TRENTON – A legislator has introduced two bills to deal wlith the problem of prescription drug abuse.
Assemblywoman Marlene Caride, (D-36), Ridgefield, introduced bills in response to a report earlier this year that showed how widespread the abuse of prescription drugs and heroin had become.
The first bill, A4390, would make it unlawful for any wireless telephone service provider to sell such prepaid service to an individual without first recording key information such as a photocopy of a driver’s license, the telephone number and serial number involved, and the date of the sale.
The second bill, A4393, would require the Attorney General to establish a statewide Opioid Law Enforcement Coordinating Task Force within the Department of Law and Public Safety.
“They may seem inconspicuous, but prepaid cell phones are powerful tools in a drug dealer’s arsenal,” Caride said in a release.
“No ID is required when buying these phones, they are usually bought with cash and are discarded once the minutes are used up, leaving no trail behind.”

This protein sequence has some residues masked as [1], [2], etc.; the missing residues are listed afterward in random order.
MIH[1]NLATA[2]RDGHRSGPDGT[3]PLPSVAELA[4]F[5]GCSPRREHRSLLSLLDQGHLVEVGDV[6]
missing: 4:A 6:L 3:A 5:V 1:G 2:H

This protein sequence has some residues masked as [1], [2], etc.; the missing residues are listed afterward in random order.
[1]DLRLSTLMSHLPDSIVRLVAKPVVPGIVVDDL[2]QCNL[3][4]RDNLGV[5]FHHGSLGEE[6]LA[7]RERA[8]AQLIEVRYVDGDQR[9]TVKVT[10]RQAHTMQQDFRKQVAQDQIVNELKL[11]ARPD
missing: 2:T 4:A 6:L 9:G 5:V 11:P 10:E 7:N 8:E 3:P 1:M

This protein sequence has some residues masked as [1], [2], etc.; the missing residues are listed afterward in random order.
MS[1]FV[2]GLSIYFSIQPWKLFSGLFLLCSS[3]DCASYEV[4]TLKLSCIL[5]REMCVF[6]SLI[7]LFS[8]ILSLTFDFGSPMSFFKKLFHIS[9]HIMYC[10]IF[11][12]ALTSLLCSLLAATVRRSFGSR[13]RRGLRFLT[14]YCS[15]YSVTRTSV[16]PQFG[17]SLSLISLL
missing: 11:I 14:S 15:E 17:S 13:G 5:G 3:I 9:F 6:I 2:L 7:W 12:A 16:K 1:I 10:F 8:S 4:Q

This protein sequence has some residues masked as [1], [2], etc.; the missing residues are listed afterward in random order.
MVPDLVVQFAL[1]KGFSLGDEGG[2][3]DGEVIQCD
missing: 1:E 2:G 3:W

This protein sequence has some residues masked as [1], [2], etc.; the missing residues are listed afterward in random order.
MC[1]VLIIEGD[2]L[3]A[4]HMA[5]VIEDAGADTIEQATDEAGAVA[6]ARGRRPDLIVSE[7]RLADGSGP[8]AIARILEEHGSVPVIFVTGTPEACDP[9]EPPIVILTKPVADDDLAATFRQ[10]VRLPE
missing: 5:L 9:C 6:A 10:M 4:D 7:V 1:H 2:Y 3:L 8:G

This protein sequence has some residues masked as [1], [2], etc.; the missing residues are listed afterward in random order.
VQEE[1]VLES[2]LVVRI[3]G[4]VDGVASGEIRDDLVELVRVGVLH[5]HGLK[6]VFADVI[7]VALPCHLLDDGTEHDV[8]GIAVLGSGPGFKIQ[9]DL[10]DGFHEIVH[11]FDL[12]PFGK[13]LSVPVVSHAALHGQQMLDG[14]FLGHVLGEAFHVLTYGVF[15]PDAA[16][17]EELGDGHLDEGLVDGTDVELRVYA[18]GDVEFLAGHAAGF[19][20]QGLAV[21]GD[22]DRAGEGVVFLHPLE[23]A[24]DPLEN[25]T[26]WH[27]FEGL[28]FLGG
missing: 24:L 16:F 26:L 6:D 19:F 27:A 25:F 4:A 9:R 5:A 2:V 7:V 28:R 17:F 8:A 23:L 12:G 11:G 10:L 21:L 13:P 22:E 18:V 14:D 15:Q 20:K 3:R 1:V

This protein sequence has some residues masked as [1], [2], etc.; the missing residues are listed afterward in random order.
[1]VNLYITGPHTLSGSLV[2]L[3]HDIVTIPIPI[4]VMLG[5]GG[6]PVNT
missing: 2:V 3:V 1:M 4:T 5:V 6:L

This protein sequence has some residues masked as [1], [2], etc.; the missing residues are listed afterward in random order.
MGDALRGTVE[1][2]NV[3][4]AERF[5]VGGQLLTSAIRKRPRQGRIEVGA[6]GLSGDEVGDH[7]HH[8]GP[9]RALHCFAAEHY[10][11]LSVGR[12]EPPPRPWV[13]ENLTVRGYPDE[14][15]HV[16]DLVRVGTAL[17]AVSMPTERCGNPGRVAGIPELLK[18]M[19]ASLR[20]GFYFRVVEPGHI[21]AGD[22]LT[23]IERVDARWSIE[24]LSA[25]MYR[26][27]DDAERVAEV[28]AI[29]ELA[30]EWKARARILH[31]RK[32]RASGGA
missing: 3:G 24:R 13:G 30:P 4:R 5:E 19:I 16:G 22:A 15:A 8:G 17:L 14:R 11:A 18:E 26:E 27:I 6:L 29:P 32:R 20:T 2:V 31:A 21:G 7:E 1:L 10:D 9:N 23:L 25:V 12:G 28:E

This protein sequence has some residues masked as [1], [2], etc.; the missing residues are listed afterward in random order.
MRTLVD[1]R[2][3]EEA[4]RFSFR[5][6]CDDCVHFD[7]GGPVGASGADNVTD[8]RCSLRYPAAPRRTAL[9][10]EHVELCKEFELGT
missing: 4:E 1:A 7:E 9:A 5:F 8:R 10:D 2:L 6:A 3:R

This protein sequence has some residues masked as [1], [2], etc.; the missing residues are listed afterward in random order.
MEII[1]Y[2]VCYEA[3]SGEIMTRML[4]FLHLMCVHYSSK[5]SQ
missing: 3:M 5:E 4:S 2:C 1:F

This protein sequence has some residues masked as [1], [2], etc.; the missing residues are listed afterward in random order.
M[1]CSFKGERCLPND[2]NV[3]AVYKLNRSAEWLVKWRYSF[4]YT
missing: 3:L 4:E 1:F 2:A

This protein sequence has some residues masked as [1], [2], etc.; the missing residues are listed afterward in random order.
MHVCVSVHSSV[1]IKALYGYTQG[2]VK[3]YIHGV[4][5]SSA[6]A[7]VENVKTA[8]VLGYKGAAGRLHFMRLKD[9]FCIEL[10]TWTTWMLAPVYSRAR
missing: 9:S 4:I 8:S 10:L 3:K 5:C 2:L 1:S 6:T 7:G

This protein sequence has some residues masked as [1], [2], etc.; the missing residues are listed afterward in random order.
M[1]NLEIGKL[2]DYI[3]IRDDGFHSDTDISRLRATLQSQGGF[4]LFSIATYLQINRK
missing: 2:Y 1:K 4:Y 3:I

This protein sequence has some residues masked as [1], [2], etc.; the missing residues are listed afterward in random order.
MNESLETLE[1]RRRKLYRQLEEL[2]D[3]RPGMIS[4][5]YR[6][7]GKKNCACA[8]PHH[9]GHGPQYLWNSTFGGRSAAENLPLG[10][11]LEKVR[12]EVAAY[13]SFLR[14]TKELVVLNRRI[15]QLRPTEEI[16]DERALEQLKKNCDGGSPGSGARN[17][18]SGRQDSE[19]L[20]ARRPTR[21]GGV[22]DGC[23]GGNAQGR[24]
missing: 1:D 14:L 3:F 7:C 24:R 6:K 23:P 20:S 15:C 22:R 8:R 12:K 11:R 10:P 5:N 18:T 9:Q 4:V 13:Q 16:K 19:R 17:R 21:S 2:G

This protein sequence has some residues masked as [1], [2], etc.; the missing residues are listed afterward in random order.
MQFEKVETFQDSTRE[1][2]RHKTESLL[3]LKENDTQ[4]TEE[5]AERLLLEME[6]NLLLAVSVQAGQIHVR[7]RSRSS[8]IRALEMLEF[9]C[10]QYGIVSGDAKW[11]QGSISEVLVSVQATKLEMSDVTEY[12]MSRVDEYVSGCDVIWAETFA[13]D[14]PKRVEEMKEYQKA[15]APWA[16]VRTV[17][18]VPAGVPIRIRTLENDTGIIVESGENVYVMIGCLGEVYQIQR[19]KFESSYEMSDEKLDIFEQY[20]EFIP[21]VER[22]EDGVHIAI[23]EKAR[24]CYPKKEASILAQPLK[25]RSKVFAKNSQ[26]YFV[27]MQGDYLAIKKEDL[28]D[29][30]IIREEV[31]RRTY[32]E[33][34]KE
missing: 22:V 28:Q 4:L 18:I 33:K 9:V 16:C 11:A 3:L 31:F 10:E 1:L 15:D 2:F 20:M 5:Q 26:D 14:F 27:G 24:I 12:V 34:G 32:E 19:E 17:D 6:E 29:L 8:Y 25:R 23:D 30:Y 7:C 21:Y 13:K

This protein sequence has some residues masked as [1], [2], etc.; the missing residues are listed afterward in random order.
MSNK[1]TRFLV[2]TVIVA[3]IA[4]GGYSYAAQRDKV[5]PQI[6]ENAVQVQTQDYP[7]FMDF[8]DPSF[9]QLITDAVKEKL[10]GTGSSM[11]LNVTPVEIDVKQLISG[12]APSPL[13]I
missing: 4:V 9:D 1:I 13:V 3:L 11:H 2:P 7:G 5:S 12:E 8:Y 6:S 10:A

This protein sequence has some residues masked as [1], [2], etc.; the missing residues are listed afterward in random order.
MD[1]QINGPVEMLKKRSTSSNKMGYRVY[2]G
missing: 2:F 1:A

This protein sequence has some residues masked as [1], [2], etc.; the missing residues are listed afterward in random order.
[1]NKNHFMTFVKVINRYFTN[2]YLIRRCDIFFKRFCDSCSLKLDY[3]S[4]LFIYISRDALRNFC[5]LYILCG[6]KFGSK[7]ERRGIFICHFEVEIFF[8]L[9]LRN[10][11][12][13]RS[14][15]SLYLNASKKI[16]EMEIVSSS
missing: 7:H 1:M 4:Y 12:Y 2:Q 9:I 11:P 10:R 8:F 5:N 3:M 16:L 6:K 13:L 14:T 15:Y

A report from the State Commission of Investigation gave details on how addicts make the transition from prescription painkillers to cheaper but deadlier heroin.
“This report detailed a carefully orchestrated operation involving doctors, street gangs and organized crime which has helped propel the use of prescription pills and heroin through every corner of the state,” Caride said.
Under the first bill, a phone service provider must retain all recorded information for a period of two years after the date of purchase, then arrange for its destruction.
A violation would fall under the consumer fraud act, and lead to a penalty of not more than $10,000 for the first offence, and not more than $20,000 for the second and each subsequent offense.